September 30, 2015 § 2 Comments
If you’re a fangirl, you tend to learn towards the irrational. Don’t believe me? Have you ever had any of these thoughts?
I need [insert actress] to be in this episode or I’ll die.
Everyone should reblog this post on Tumblr.
Nobody understands this character the way I do.
If I don’t make it home for this episode, I’m going to lose it.
Sure, we joke about these extreme ways of thinking, but they take their toll. You get anxious when you miss a trailer, and you assume the worst when nobody reviews your fanfic in the first 15 minutes. So what do you do?
There’s a form of therapy called REBT that teaches us to change how we think about our thoughts. Sound confusing? Let’s break it down.
- Your fangirl thinking influences you more that what actually happens.
- So to be less crey, you have to change your thoughts.
How do you change your thinking? You practice your ABCs. Let’s look at an example.
A= Activating Event. Traffic is bad, and you might miss your favorite TV show.
B= Belief. I must watch this TV show live or I will die.
C= Consequence. I feel anxious! OH nOOOOO!
How do you change the consequence? You go back and examine the belief.
D= Dispute belief. Hmm. There were a lot of shows I never watched live, and I still enjoyed them.
and with that, we have
E! More Effective View. I like watching TV live, but I’ll be okay if I miss an episode or two.
When you can adjust your beliefs, you’ll feel less upset when the fangirl world doesn’t quite go your way.
So try it out! What irrational thoughts do you have about the way people act in your fandom or your fanfic? You can still enjoy your unicorn nature without sacrificing your sanity.
October 27, 2014 § Leave a comment
My latest from lifehacker.com!
Not everyone has access to professional therapists or psychologists, but we all face life’s difficulties and need to find ways to deal with them. With some simple therapeutic tactics and methods, you might be able to help yourself overcome your more manageable problems.
In fiction, change is sudden, romantic, and powerful. A villain is confronted with the error of his ways, and he starts leading a better life. An addict hits rock bottom and has nowhere to go but up. But close your book or turn off the television, and you’ll find that change is horribly sluggish, full of stops and starts. It’s hard to create change in the real world.
Change is also expensive if you’re shelling out $100-$200 every week to sit across from a therapist. If you’re suffering from anxiety or self-doubt, or you’ve just been feeling down lately for no particular reason, here are few simple tips to spark some real change and help yourself.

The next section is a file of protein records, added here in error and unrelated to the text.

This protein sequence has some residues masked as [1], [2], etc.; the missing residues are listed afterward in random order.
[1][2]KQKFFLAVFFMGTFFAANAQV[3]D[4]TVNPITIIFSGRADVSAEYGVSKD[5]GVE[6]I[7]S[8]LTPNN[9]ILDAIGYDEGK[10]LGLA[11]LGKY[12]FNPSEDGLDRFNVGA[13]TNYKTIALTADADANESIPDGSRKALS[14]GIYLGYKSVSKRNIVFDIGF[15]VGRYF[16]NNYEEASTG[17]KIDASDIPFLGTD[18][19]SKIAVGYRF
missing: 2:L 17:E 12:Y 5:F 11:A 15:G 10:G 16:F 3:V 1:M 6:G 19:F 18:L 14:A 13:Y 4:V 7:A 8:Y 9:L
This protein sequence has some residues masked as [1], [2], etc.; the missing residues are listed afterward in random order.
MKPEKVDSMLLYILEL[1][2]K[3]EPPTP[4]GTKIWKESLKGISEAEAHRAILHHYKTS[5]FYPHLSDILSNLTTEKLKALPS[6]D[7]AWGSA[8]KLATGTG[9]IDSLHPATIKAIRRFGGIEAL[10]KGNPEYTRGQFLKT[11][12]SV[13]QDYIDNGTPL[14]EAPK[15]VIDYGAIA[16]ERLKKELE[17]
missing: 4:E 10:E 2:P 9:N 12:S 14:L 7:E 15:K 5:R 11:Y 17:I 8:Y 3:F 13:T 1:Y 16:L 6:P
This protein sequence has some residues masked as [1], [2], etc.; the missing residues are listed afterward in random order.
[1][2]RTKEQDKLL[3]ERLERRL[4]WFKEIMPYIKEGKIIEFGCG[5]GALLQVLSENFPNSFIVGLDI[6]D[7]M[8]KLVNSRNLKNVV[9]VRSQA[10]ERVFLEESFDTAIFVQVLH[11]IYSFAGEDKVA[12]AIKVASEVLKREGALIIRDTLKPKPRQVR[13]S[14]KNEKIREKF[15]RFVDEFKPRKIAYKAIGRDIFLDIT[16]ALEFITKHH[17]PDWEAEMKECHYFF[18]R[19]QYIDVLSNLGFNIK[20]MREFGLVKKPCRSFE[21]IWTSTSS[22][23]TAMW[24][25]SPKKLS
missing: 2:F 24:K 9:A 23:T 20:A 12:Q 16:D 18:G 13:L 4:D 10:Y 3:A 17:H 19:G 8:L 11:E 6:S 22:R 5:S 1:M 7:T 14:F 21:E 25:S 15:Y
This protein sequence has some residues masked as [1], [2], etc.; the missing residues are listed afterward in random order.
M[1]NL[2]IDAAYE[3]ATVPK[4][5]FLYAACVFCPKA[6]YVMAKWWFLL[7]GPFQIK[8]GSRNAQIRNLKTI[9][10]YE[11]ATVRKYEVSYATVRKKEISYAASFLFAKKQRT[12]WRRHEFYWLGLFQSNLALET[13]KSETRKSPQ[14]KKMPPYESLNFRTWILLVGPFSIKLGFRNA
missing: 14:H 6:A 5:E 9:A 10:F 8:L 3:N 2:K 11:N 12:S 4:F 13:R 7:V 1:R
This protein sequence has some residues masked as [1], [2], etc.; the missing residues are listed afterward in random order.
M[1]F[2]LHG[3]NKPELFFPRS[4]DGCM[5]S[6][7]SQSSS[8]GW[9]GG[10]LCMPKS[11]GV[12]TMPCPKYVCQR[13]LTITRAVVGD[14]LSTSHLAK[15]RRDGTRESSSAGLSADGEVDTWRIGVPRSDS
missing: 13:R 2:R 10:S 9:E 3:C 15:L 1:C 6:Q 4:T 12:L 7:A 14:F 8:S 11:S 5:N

Read the rest here.
January 15, 2014 § Leave a comment
Just checking in again to see how your 2014 is going! Today I wanted to talk a little bit about using fangirl concepts to craft motivation for the goals that you have for yourself.
To start, I want you to imagine one of your favorite badass and/or successful characters. Now think of something they achieved or acquired in a book, tv show, etc. Rewind your mind tape a little, and imagine they had internally debated whether or not to pursue this feat and then decided against it. Or procrastinated to a point where the goal or prize was no longer achievable.
Was this hard for you to imagine? Even if it wasn’t, was it a particularly compelling scenario? Did it make you feel anxious or uncomfortable, perhaps because it resonated with your own insecurities? These types of story arcs don’t exist in fiction, because. . .well because they are boring as hell. Characters may have internal struggles about relationships and romantic love, but when it comes to getting shit done, story arcs are about actively trying and often about actively failing multiple times.
So today, I want you to think about what you want your story arc to be for this year, or even longer. What if you chose external action over internal strife, even if it resulted in being disappointed? For me personally, there is no worse feeling than knowing I am the only one responsible for sabotaging myself. For more about this, check out chapter 3 in the book.
Success and failure aren’t different muscles in your mind. They are two sides to the same mechanism, a muscle that is about moving forward rather than being stalled by all the what ifs we use to clog progress.
Here’s one “what if” I think we could all remember. What if you stopped mentally vetoing the possibilities life holds? And started living your story?
Feel free to drop a note letting me know how the year is going or if you have a fangirl dilemma.
Until next time, BAMF it out.